The U.S. government and nations wishing to be part of the Visa Waiver Program work together to develop "road maps" consisting of steps leading to eligibility. When a country fulfils the requirements of the road map, it is nominated for Visa Waiver Program participation. Typically, a country selected for the Visa Waiver Program will be considered developed, with a Human Development Index rating that is very high, and a high-income economy. The country's immigration and security practices must also pass an evaluation by the U.S. Department of Homeland Security. No standard timeline exists for Visa Waiver Program entry approval or rejection after a country has been nominated.
Countries that want to join (or rejoin) the Visa Waiver Program are called "roadmap countries". The United States Department of State began discussing Visa Waiver Program admission with roadmap countries in 2005. There were 19 original roadmap countries; 10 of them have joined the Visa Waiver Program, but the following countries still have roadmap status: Bulgaria, Cyprus, Romania, Israel, Turkey, Argentina, Brazil, and Uruguay.
Any one of several factors may cause a Visa Waiver Program country to be demoted to roadmap status. These include an increased probability that its citizens will stay in the U.S. beyond the 90-day limit, engage in gainful employment without a permit, or otherwise violate restrictions set by the Visa Waiver Program. Both Argentina (in 2002) and Uruguay (in 2003) lost Visa Waiver Program status as a result of the separate financial crisis that each country was going through. The U.S. government was concerned that citizens of those countries might stay beyond the time allotted for their visits or emigrate in large numbers. This is consistent with the common belief that travelers from countries that have stable economic and political systems will have very little reason to violate the terms of their Visas. U.S. consulates give such concerns considerable weight when issuing Visas.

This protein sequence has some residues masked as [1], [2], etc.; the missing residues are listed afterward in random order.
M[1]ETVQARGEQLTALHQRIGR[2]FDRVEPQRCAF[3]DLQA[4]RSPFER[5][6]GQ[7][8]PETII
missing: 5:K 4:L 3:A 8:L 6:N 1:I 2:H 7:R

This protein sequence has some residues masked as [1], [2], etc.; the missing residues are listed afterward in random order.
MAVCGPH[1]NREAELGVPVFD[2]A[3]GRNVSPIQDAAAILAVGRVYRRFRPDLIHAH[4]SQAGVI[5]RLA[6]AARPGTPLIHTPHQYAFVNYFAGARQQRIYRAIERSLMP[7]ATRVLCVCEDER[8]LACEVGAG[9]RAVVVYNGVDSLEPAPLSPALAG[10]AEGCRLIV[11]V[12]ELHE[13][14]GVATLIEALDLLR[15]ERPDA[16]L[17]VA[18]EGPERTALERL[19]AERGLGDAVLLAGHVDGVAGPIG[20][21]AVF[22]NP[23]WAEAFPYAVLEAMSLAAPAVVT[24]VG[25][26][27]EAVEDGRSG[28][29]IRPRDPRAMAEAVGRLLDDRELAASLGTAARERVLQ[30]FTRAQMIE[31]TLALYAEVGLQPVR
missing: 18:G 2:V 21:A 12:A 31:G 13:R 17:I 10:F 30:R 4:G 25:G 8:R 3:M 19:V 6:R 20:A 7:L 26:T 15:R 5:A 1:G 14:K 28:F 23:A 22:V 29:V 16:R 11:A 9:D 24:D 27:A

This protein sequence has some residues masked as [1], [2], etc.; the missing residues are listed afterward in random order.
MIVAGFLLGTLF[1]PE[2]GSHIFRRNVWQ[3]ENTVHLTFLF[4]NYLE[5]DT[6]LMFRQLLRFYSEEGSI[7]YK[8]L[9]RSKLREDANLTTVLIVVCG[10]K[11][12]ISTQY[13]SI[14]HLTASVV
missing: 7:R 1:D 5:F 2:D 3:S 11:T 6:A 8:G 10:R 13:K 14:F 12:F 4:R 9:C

VWP eligibility is not determined by economic and political conditions alone. The reason why Israel continues to have roadmap status is, according to some observers, because it subjects Palestinian-Americans to very strict examination when they travel to Israel, in violation of the mutuality requirement of the VWP.
The EU and the U.S. are in negotiations regarding VWP admission for Bulgaria, Cyprus and Romania, all of which have roadmap status, and are the only EU countries not in the VWP (with the exception of Croatia, which was admitted to the EU very recently). The government of Bulgaria said in November of 2014 that it would not ratify the Transatlantic Trade and Investment Partnership unless the U.S. removed the requirement that Bulgarian citizens must have Visas to travel to the U.S.
The newest country that joined the VWP is Poland that came in November 2019.